2012 will mark the 6th annual celebration of International Networking Week which is now recognized by many countries across the globe, with thousands of events being held during the celebratory Week.  One of the main goals of the Week is to help businesspeople everywhere build their networking skills and expand the opportunities within their reach and, in the video, my Business Networking and Sex co-authors and I offer some very valuable pointers on where to focus your efforts in order to make the most of International Networking Week.

Don’t wait until the last minute to join in the celebration and start the year off as a better networker–watch the video now, find an event in your area, and come back and let me know what you’ll be doing to recognize International Networking Week.

For additional Information, please visit www.International Networking Week.com.

Double Dip Recession?

The third quarter survey of the BNI Business Index was not very promising for business around the world.  The survey included responses from over 1,200 business people representing every populated continent in the world.

The number of people who said that business was growing or growing substantially in the third quarter of 2011 dropped to 66.9% compared to 70.4% in the second quarter of 2011.  More notably, the number of people who said that business was declining or declining substantially almost doubled from 5.4% in the second quarter to 9.6% in the third quarter of 2011.

 

 

 

 

 

 

 

 

 

 

 
In addition, the number of people who said they would or possibly would be hiring in the next few months dropped from 53.9% in the second quarter to a low of 45.9% in the third quarter of 2011.

 

 

 

 

 

 

 

 

 

 

 

 

 

Almost 300 respondents left open ended comments on the survey.  There were at least three common themes throughout the open ended responses: problems related to government regulations, developing new services to offer, and increased networking efforts.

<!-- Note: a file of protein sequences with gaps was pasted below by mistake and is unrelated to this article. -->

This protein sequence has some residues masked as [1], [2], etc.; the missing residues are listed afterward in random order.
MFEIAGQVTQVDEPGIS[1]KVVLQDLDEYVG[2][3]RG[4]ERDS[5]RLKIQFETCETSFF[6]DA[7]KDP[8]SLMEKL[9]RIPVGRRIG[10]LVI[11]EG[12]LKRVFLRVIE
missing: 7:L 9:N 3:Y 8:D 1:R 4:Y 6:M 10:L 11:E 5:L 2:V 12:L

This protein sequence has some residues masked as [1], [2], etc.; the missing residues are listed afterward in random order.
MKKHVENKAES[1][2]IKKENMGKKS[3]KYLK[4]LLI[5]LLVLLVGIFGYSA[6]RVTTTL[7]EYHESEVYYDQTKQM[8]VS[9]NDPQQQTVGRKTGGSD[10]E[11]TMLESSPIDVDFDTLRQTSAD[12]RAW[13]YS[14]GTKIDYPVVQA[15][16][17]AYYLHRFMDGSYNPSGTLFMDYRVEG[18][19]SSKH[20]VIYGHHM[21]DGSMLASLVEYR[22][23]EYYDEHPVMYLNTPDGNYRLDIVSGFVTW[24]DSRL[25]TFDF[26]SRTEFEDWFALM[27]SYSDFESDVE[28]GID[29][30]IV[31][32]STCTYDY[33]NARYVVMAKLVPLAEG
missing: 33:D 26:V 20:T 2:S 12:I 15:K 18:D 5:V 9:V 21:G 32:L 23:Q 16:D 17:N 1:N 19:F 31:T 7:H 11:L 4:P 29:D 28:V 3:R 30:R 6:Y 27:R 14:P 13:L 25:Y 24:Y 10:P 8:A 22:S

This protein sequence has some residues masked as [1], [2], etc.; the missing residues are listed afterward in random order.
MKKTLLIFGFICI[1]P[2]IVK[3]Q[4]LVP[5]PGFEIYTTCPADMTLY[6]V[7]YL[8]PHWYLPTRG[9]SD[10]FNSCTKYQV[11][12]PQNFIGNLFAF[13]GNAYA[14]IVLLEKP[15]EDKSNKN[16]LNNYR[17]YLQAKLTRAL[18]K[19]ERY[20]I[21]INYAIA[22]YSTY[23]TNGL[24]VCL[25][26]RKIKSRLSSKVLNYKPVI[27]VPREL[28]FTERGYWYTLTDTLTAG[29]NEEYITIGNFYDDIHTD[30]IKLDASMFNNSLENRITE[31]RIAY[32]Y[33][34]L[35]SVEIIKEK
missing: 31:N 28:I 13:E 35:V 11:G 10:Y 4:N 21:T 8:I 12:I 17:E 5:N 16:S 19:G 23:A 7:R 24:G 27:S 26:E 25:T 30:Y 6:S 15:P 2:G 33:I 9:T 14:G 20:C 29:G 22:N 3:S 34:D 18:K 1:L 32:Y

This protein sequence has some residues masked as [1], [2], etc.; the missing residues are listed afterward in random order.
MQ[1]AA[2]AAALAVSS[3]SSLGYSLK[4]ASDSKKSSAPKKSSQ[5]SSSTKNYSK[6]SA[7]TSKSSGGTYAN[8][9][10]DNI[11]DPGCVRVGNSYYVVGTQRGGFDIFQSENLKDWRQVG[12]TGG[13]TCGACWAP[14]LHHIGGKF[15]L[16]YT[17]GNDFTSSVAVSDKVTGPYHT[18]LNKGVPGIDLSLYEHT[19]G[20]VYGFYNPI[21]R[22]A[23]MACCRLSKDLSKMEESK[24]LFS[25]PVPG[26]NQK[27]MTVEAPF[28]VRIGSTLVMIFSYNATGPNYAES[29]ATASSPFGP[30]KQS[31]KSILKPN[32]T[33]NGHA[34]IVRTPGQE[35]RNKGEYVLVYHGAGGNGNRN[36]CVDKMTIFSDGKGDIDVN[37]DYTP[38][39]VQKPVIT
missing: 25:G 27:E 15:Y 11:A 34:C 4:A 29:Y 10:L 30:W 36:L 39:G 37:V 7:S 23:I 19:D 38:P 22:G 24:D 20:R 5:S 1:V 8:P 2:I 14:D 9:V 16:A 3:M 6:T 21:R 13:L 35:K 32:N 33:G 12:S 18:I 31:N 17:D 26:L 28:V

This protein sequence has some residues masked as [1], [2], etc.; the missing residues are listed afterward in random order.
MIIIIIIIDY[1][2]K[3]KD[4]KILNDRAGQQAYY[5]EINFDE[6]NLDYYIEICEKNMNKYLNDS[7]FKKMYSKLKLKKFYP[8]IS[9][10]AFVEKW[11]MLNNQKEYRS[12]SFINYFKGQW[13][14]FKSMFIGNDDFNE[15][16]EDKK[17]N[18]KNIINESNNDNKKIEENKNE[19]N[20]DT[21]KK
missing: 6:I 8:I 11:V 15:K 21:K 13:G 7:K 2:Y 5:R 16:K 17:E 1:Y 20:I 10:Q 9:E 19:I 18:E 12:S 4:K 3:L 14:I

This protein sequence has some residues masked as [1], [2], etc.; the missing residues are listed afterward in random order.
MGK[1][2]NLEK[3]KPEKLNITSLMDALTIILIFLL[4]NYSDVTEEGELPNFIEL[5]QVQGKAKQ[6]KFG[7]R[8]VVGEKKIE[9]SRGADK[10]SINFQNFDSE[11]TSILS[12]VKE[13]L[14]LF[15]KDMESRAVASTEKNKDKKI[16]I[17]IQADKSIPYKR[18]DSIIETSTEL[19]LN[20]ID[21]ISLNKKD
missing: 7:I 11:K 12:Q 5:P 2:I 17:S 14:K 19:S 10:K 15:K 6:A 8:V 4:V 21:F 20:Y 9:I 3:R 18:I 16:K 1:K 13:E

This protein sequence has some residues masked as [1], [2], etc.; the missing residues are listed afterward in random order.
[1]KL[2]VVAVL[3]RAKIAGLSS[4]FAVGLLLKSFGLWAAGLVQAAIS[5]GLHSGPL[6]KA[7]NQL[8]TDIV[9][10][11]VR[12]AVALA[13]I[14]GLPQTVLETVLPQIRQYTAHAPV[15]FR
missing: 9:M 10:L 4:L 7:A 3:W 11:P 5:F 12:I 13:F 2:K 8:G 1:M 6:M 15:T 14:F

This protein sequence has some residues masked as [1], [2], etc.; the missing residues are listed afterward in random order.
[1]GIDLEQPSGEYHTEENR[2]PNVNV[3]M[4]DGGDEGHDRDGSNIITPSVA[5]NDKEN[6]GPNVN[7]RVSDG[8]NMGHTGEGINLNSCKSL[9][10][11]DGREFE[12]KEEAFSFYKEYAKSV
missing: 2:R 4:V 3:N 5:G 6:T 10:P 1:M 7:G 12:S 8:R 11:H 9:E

Government Regulation

Once again, government regulation came under fire in many of the open ended comments that business people shared in the survey.  There was a fair amount of frustration about “anti-business policies having a very negative effect” on the business environment.

One respondent said that his business was “down 80%” because of government “bungled schemes.”  Another response said, “Today’s business has been hurt from the government’s restrictions on business in this country.”

This kind of frustration was echoed by many respondents throughout the survey.

New Services

On a positive note, people who seemed to be doing better often discussed new services or target markets that they were developing.  One respondent stated, “We re-evaluated our strengths, costs, and profit.  We realigned our costs and added new services to our offering.”

Another person said they were “offering new service features and distinctly communicating our target market to our referral partners.  We’ve had to adjust to the market.  It’s not ‘business as usual’ anymore.”

One respondent stated, “I’ve had to change my business strategies due to the economy.  I have added more services at more price options that will appeal to a broader scope of people.”

Another person summed up this theme well by saying, “We have grown because we are embracing change.”

Networking

Networking and referral marketing strategies again came up as positive ways to deal with the economy.  One person stated, “Business is picking up due to my learning more and more about developing word of mouth and other referrals.”